Mr. Moon and I had a fabulous time on vacation! We got to see four beautiful souls get married, reacquainted with some old friends, met some new ones, exhausted ourselves, ate too much junk food, and all-in-all had a marvelous time.
Before moving down here, we spent two months driving back and forth, 3 hours at a trip, multiple times a week. It was a wonderful time to reconnect, discuss our goals and dreams and giggles and hopes and sorrows and concerns about anything that came to mind. It was helpful, because it gave us both time to process and strategize. Even the next two months we had plenty of time in the car together, with his job a half-hour or more commute each way.
Lately our car trips have become shorter as have our tempers. Our time with just the two of us for company and no chores to be doing has become less frequent, and less time on each trip. I noticed it slipping away and thought it was a blessing, more time to Be Productive. But productivity is not the end-all, be-all of existence, a concept which I struggle to internalize and perhaps always will. I greatly appreciated the long drives together we got this week, the brainstorming and the ideas and the outpouring of thoughts I hadn't even yet formed into words, and lest you think it was just me talking, as verbose as I am that was hardly the case. Truly a conversation.
As always on these long drives, the conversation came around to priorities. Who did we definitely need to see while we were home and who would we forgive ourselves for putting off until next time? What do we want to be focusing our energies on in these coming months, and what are we willing to sacrifice to accomplish those goals? What is our plan for our late night and early morning, providing what could be the only food for a friend's wedding the next morning? Yes, everything from the mundane (get the lasagna in the oven before breakfast, let's make sure we get our bedding washed after our sandy trip with mildew hotel room) to the strategic (how do we want to go about getting new flooring in the house, and when can we get friends over for cuban sandwiches?).
We even delved into the philosophical, about the struggle of deciphering between fatigue from fibromyalgia, apathy from depression, the body's natural process of avoiding pain based on past experience of certain activities causing it (i.e. don't get out of bed, the last twelve times you got out of bed you hurt yourself, IT'S A TRAP!), and of course pure coziness. What is fatigue and what is "laziness"? Why do I insist on feeling guilty over this perceived laziness when much of this situation involves factors outside my control? Is there more I could be doing or is the fact that every time I've pushed myself harder than I am now has been too far an indication that ANYTHING more is too much? How much of that is fatigue and how much of that is low metabolism from low activity? How do I even go about finding the answers the these questions and making my life a better one to be living?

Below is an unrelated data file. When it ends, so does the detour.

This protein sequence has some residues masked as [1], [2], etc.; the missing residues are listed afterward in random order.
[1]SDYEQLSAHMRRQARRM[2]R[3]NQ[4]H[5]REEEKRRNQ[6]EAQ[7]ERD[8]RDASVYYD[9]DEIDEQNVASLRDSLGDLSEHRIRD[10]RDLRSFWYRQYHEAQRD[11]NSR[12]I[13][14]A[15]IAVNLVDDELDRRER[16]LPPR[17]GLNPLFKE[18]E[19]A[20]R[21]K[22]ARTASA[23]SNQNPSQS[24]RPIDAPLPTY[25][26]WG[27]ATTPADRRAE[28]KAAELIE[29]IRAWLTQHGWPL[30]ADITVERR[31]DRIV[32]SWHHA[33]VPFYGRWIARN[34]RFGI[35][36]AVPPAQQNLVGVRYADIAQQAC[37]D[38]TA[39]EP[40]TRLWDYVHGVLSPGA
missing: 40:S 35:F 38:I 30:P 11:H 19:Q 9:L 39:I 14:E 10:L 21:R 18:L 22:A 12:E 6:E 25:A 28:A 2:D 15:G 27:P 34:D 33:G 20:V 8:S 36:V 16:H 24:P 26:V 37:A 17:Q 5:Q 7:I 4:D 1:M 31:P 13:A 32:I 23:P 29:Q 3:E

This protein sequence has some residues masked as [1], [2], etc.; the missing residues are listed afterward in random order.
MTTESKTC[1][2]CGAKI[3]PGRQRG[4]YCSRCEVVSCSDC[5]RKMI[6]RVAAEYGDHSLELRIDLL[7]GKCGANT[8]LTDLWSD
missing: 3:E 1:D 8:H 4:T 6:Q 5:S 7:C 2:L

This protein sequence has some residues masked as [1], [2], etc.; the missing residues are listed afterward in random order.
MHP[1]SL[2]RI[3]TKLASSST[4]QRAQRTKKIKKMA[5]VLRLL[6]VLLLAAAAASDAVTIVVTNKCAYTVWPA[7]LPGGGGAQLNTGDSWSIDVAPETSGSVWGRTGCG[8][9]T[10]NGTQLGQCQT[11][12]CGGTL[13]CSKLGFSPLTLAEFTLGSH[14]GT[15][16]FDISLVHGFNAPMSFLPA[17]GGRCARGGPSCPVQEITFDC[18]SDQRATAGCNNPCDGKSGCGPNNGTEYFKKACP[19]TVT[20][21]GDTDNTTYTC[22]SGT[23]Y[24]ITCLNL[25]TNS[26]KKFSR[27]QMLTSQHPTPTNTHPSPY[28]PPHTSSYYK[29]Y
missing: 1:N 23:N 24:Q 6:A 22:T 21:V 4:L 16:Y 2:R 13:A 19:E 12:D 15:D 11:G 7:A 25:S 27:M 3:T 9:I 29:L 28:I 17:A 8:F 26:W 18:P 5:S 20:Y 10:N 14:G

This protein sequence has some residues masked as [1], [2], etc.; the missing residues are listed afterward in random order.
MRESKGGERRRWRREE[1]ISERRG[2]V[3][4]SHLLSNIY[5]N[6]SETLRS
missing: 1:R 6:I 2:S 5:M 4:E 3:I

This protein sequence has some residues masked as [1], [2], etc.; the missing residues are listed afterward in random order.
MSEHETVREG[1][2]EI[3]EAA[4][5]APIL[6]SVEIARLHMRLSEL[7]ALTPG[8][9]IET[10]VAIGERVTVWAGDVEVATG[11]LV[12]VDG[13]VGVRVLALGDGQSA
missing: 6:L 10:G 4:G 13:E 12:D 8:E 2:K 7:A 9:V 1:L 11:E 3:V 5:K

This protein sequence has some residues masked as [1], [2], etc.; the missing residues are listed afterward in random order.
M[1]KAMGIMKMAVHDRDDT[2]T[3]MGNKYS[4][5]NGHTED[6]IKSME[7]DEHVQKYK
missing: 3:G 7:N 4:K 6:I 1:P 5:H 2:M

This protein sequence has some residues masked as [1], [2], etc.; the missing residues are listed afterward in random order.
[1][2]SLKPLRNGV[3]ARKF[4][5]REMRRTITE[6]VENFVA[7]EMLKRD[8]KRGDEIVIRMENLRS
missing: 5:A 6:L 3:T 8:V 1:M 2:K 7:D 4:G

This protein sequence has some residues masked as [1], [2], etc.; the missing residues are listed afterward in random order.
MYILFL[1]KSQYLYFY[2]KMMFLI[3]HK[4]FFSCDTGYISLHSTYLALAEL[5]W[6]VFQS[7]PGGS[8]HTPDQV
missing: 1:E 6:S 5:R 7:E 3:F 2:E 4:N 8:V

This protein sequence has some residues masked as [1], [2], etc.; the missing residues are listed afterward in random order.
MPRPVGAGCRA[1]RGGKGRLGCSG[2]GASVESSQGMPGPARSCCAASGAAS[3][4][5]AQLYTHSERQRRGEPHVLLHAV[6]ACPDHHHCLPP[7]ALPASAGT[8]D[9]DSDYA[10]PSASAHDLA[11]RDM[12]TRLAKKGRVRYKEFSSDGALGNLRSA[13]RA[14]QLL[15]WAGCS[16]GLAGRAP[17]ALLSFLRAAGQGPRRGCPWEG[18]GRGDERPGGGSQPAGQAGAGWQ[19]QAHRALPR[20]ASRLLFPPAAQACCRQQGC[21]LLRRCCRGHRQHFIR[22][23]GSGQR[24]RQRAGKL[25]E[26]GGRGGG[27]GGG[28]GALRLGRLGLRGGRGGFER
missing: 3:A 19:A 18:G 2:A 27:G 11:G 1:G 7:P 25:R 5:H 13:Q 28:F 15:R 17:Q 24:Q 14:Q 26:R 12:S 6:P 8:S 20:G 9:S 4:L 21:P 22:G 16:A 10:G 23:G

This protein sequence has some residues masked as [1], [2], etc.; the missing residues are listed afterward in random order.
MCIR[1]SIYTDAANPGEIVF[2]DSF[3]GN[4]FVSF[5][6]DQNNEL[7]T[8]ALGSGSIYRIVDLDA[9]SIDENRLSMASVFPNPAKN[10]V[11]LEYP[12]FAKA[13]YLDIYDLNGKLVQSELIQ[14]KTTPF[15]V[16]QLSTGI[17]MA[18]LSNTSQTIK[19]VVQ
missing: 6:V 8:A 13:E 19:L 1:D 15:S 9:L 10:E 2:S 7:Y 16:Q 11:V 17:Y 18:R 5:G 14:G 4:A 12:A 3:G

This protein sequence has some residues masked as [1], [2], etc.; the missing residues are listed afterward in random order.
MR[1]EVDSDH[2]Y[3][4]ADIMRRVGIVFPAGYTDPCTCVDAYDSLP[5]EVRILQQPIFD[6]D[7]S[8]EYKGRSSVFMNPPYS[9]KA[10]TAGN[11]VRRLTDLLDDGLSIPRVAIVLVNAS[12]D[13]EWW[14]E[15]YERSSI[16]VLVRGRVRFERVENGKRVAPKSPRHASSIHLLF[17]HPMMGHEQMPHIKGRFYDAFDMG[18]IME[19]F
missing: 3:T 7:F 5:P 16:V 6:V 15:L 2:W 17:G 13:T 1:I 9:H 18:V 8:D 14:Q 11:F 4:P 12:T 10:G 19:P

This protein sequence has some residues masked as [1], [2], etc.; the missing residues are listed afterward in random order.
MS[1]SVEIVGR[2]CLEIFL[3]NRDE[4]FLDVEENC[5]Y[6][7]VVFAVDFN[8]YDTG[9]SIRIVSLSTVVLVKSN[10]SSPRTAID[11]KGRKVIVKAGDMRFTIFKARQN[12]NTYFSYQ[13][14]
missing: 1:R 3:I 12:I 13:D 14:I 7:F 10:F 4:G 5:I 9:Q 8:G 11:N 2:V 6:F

One of the results is this: We've decided to drastically scale back our gardening aspirations. The raised beds will be a project for a future home. For now we will limit ourselves to an herb garden and maybe a vegetable or two, though the herb garden will probably still be growing a bit more variety and quantity as we get the herbs back into the raised bed area instead of just tiny pots.
Another result is strangely both an increase and a decrease in our expectations of my daily accomplishments. For reasons which I can't possibly get into here, my goals for any particular day are very simple: Brush teeth (gets me up at least once), do one in-bed physical therapy exercise and one out-of-bed one (maybe at the same time as brushing teeth but if not, gets me out of bed a second time), and take my allergy pills. Anything else I accomplish is gravy. If that's all I get done, that's a good day anyway at current productivity levels. So hopefully this will help combat the depression fatigue (which often dissipates with some activity) and the "but this bed is so cozy, the blanket people have made me their queen and I can't leave them now" factor. If nothing else, it will be more information to be able to figure out where to go from here, medically speaking. Maybe one day I will have a life again?
I have aspirations and dreams. Mr. Moon has his own, and some of them even overlap. I want to have a reason not to feel so hopeless that we can ever achieve them.